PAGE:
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Old 08-04-2007   #3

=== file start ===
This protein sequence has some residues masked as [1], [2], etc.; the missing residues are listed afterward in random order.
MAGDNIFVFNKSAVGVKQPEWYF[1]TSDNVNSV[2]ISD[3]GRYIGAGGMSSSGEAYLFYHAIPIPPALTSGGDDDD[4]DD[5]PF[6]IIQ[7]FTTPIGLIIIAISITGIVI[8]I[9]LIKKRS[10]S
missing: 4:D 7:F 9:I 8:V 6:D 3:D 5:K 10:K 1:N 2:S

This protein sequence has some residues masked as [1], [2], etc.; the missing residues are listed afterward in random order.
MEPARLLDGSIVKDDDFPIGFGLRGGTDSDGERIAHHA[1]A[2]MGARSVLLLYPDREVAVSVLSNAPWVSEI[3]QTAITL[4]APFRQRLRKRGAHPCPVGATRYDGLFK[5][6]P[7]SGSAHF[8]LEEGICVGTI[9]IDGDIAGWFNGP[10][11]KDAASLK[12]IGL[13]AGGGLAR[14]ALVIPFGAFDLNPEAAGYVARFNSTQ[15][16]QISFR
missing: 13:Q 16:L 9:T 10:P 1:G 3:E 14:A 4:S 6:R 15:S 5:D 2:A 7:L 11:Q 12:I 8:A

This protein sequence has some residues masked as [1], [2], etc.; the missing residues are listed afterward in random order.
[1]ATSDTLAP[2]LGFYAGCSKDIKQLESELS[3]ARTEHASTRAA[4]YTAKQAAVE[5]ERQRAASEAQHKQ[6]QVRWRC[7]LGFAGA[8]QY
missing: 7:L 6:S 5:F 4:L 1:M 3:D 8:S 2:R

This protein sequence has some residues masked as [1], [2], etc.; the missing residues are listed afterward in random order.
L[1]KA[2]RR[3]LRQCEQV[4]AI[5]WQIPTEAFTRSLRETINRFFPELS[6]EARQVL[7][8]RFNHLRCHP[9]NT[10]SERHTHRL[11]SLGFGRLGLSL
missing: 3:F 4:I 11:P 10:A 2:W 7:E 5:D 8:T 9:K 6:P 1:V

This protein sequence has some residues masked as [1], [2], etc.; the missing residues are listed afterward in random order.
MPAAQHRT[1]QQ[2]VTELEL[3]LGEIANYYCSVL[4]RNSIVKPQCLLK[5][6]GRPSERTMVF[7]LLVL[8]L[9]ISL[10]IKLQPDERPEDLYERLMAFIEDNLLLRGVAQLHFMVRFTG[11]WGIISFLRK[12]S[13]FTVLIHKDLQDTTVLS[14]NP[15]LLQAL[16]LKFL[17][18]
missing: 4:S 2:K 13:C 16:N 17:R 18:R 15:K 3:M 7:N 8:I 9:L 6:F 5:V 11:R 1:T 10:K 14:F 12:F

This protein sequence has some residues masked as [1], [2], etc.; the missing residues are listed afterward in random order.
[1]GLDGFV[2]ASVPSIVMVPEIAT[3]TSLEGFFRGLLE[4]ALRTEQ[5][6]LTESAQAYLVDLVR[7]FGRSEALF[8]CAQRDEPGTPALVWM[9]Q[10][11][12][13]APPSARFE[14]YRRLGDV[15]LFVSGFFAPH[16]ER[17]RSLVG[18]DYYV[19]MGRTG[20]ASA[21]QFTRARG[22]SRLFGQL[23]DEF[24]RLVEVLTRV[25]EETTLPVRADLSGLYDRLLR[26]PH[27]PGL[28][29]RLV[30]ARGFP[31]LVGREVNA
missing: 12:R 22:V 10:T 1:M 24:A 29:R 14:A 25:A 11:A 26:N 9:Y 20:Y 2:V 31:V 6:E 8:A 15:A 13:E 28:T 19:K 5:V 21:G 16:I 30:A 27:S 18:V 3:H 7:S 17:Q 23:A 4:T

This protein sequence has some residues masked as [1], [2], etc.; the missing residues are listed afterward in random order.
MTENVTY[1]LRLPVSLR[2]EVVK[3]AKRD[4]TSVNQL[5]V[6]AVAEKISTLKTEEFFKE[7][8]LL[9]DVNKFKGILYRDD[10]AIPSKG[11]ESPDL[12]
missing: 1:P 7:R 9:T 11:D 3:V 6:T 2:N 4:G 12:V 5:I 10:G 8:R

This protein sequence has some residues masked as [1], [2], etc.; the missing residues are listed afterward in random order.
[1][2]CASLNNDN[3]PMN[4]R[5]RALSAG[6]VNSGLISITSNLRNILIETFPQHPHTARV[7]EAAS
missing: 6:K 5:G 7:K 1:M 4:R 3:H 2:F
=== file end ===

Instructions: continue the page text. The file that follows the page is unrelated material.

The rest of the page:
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Right then we'll get down to it, ah by the way how many "Pro's" do you know. I'm a casino manager and have worked with table games for 22 years and been all over the world, I don't know any!The law of averages is a lay term used to express the view that eventually, everything "evens out."This concept must be regarded as misleading at best. Future random events are not influenced by past random events. The odds of getting heads by flipping of a fair coin are not influenced by the number of tails obtained previously. Even if there have been 100 tails in a row obtained previously, the odds of obtaining heads in the next flip are still 50%. Things do not tend to even out in the sense that a run of good or bad luck influences future results. What can be predicted is that after 100 tail results further flipping of the coin can be expected on average to yield 50% heads; the average percentage of tails can be expected to decrease. However after flipping 100 tails the result expected after 200 flips is 150 tails and 50 heads, not 100 tails and 100 heads.The formal mathematical result that supports this is called the law of large numbers. It states that a large sample of a particular probabilistic event will tend to reflect the underlying probabilities. For example, after tossing a fair coin 1000 times, we would expect the result to be approximately 500 heads results, because this would reflect the underlying 0.5 chance of a heads result for any given flip.Note, however, that while the average will move closer to the underlying probability, in absolute terms deviation from the expected value will increase. For example, after 1000 coin flips, we might see 520 heads. After 10,000 flips, we might then see 5096 heads. The average has now moved closer to the underlying 0.5, from 0.52 to 0.5096. However, the absolute deviation from the expected number of heads has gone up from 20 to 96.There are common ways to misunderstand and misapply the law of large numbers:"If I flip this coin 1000 times, I will get 500 heads results." This is false; while we expect approximately 500 heads, it is very seldom the case that we will get exactly 500 heads results. If the coin is fair the chance of getting exactly 500 heads is about 2.52%. Similarly, getting 520 heads results is not conclusive proof that the coin's true probability of getting heads on a single flip is 0.52 "I just got 5 tails in a row. My chances of getting heads must be very good now" is an example of a false perception. It was unlikely at the beginning that one would get six tails in a row, but the probability of six tails was the same as five tails followed by a head: 1/64 (see statistical independence). Looking forward after the fifth toss, these probabilities are still equal. The only difference is that there are no other possibilities, so the probability of either outcome is 1/2. This error can be devastating for amateur gamblers. The thought that "I have to win soon now, because I've been losing and it has to even out" can encourage a gambler to continue to bet more. This is known as the gambler's fallacy. There are situations in which a very small imbalance in probabilities can lead to a large imbalance in outcomes, contrary to the usual notion of the law of averages. The gambler's ruin is one such scenario.Probability theory is the branch of mathematics concerned with ****ysis of random phenomena.[1] The central objects of probability theory are random variables, stochastic processes, and events: mathematical abstractions of non-deterministic events or measured quantities that may either be single occurrences or evolve over time in an apparently random fashion. As a mathematical foundation for statistics, probability theory is essential to many human activities that involve quantitative ****ysis of large sets of data. Methods of probability theory also apply to description of complex systems given only partial knowledge of their state, as in statistical mechanics. A great discovery of twentieth century physics was the probabilistic nature of physical phenomena at atomic scales, described in quantum mechanics.